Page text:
FIG. 12A illustrates landing positions of the ink drops I on the recording paper P when the ink drops are normally ejected from the ten nozzles 15 that belong to one row of the four rows of nozzles 15 in FIG. 2. FIG. 12B illustrates landing positions of the ink drops I on the recording paper P when the direction of ink drop ejection from the nozzle 15 at the second from the top in FIG. 2 is deviated in the scanning direction (rightward in FIGS. 12A to 12C). FIG. 12C illustrates landing positions of the ink drops I on the recording paper P when the direction of ink drop ejection from the nozzle 15 at the second from the top in FIG. 2 is deviated in the paper feed direction (upward in FIG. 12). As shown in FIG. 12B, when the direction of ejection of ink drops I is deviated in the scanning direction, lowering of the print quality may be relatively small as long as the amount of deviation is small. However, as shown in FIG. 12C, when the direction of ejection of ink drops I is deviated in the paper feed direction, the extent of lowering of the print quality is significant since a streak of area W1 to which no ink is ejected extends continuously in the scanning direction even though the amount of deviation is small. Therefore, in order to prevent the print quality from lowering, the reference amount in the paper feed direction stored in the reference amount storage unit 66 may be smaller than the reference amount in the scanning direction. In other words, greater deviation may be permitted in one direction as compared to the other.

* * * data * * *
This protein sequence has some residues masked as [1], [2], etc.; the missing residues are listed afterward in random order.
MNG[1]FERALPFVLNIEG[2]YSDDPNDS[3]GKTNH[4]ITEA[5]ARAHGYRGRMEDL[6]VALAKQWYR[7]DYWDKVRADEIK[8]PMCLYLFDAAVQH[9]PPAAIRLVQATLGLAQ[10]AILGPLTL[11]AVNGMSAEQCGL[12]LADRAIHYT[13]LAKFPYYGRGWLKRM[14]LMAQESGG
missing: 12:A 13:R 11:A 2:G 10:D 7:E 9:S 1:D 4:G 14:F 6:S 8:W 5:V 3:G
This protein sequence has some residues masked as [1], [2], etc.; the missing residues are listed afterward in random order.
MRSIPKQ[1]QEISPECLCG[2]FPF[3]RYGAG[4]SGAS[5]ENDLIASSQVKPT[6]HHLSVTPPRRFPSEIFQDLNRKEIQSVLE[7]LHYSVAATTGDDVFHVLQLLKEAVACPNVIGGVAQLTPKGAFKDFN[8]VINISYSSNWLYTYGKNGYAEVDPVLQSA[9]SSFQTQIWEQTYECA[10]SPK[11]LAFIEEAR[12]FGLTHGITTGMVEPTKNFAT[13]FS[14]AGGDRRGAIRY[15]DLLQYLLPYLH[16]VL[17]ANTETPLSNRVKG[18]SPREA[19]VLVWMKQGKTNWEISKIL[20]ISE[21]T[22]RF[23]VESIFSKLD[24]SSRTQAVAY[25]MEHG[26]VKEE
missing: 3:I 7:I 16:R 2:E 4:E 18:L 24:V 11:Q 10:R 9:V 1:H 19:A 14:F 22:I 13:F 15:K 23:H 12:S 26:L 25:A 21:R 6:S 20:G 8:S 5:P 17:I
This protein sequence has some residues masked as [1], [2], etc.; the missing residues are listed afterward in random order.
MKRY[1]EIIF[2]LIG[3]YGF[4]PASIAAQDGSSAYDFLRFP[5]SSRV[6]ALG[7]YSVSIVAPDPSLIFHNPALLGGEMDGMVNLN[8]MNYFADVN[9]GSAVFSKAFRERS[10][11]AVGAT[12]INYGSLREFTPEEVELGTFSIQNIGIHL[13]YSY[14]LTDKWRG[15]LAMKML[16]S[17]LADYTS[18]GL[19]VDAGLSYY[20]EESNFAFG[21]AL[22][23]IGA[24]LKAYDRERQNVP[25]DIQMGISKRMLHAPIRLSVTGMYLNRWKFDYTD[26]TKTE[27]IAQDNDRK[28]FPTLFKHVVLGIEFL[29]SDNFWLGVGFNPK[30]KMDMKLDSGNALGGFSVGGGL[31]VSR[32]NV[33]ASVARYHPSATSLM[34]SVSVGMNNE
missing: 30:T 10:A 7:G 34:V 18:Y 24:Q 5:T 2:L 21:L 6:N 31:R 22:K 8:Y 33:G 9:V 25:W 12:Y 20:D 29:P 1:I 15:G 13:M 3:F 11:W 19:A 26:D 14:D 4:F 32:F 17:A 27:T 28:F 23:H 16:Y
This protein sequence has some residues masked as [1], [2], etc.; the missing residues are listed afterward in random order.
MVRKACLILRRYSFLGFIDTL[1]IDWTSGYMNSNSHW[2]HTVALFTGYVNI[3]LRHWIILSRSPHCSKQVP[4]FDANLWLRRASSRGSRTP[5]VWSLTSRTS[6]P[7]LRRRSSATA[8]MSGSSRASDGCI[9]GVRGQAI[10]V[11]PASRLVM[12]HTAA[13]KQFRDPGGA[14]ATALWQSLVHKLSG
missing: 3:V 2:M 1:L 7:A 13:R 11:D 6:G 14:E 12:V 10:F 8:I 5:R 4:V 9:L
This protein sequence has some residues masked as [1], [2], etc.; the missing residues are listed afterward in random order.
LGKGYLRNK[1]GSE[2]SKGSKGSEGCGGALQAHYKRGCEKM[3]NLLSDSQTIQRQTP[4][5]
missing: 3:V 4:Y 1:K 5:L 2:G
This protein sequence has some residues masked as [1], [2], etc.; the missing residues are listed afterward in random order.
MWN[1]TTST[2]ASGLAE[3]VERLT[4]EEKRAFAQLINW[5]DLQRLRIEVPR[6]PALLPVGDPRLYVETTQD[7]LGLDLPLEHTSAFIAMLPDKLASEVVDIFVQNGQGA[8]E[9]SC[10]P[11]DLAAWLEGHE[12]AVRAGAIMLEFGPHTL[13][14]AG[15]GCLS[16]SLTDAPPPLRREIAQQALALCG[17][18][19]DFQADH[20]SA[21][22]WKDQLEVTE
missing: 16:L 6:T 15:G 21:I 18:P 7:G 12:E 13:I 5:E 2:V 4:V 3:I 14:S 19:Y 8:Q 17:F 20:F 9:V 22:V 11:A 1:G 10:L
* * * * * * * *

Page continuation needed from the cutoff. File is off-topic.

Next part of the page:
Referring back to FIG. 11, the abnormal determination unit 67 determines whether abnormality in direction of ink drop ejection exists at the nozzles 15. More specifically, it is determined that abnormality exists when at least one of the amounts of deviation in terms of the scanning direction and the paper feed direction calculated in the deviation amount calculating unit 65 is larger than the reference amounts in terms of the respective directions stored in the reference amount storage unit 66.

The ejection determination unit 68 determines whether the ink drops are ejected from the nozzles 15. The maintenance control unit 69 controls the vertical movement of the wiping unit 7, the vertical movement of the purge cap 8 a, and the pump, not shown, connected to the purge cap 8 a.

Subsequently, a process for correcting the deviation in the direction of ink drop ejection from the nozzles 15 will be described. FIG. 13 is a flowchart showing the entire process.